Classroom distraction: the device vice

Combatting smartphones and laptops as distractions in the classroom 

In her defence, she did get a high score. (Courtesy of Ervin Cho)

In her defence, she did get a high score.
(Courtesy of Ervin Cho)

Resistance is futile.

That’s BCIT social media instructor Rebecca Coleman’s advice to teachers.

She’s talking about student use of electronic devices in the classroom for Facebooking, texting, or tweeting during class.

And according to Coleman, students’ personal use of cellphones and laptops to socialize in the classroom is here to stay, so teachers should embrace it.

“I think that social media is something we can integrate into all of our classes,” she explains. “Every single class that I teach, I create a Facebook group for.”

Coleman, who is also a social media strategist, tells a funny story:

“The other night I was teaching a class and one of my students [who I am also Facebook friends with] posted on

Facebook during my class … and other people in the class were responding. I was kind of amused by it,” Coleman recalls.

Coleman feels that since post-secondary students are grown-ups, it’s up to them how they spend their class time.

However, if Coleman notices students on their devices for the entire class, she’ll dock participation marks.

[pullquote]”Resistance is futile.”

— BCIT social media instructor Rebecca Coleman on combatting device disraction in the classroom[/pullquote]

“I think as a teacher sometimes it requires that you either work harder to get people’s attention and to make it interesting and engaging,” says Coleman. “Or it requires you to put your ego aside because you’re not getting 100 per cent of the attention focused on you all the time.”

Joe Squire, a 32-year-old recent MBA grad from Vancouver Island University, says having a smart phone in class for today’s business students is disruptive but also critical. As a real estate agent, his phone allowed him to conduct business in school.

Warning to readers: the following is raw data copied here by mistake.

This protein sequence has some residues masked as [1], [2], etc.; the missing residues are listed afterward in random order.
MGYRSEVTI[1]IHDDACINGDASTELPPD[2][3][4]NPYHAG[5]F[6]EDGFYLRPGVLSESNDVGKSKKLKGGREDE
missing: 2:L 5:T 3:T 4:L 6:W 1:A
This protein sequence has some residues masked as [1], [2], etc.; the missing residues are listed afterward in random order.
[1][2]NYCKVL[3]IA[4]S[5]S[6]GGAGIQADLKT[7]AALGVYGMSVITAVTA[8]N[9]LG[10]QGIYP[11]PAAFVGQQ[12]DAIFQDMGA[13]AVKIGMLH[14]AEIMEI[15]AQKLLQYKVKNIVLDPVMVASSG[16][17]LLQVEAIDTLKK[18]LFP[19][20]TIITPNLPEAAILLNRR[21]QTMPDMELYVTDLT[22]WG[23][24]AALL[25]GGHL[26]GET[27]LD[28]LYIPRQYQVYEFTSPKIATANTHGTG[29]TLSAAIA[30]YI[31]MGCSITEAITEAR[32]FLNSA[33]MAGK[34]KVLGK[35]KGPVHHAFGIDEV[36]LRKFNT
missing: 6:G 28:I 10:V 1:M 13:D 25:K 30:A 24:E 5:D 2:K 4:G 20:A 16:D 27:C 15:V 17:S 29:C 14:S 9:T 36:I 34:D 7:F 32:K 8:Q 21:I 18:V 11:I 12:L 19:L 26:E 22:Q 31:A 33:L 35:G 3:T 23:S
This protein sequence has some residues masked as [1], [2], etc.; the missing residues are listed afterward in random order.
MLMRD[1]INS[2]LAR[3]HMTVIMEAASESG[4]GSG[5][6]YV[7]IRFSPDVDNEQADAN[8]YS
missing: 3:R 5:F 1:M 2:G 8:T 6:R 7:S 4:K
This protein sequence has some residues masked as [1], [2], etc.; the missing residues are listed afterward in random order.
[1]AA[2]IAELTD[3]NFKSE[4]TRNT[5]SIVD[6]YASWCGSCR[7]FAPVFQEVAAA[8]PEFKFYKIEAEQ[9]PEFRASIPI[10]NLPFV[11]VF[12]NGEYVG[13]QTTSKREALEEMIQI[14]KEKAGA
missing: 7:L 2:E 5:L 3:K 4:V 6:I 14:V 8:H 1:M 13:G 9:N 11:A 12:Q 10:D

And Squire doesn’t think it’s a one-size-fits-all approach. For some people, phone or computer use in class for things other than note taking doesn’t mean they’re not paying attention.

“If [students] are playing on devices, they may still be listening, or just looking for a few seconds of a break,” Squire argues, “Having the device might keep them in class and more engaged overall, despite the appearance otherwise.”

To avoid abuse of devices in the classroom, one of Squire’s professors sent out a technology agreement to students at the beginning of the semester. In the agreement students were required to list the devices they wanted to use in class, and the reason why.

And it’s not just post-secondary instructors taking measures like these.

Christine Pogue, who teaches elementary school in Richmond, tried putting a technology agreement with her class in place, too.

“This was experimental, with the intent of eventually allowing these devices to be used for other purposes such as calculators, calendars, research, email, et cetera,” explained Pogue. “However, after only one week I caught “several students texting each other during class. I immediately banned the devices.”

[pullquote align=”right”]”For some people, phone or computer use in class for things other than note taking doesn’t mean they’re not paying attention.”[/pullquote]

She says at the end of the day, it comes down to trust established between students and teachers about device use in class.

Michael McBurney, a high school English teacher in Richmond, doesn’t allow any electronic devices in his classroom, consistent with school policy. And his students listen. At the beginning of this school year he told students if he caught them with an electronic device he’d take it away. By enforcing this policy he’s had virtually no problem with students disobeying him.

However, McBurney does feel that there is a time and place for electronic devices in the classroom and says during a class discussion he may ask students to look things up for him.

McBurney also describes the disparity between the technology students own and that which the schools can provide.

“The computers that we have available in our labs are generally slower than the phones and iPods the kids have,” said McBurney. “When we are doing research I will give students the option of using their phone.”

So from the tween-aged texter to the thirty-year-old professional, teachers and students alike have some decisions to make about those darn devices in the classroom. And if anyone is unsure, there’s always Rebecca Coleman for some device advice.


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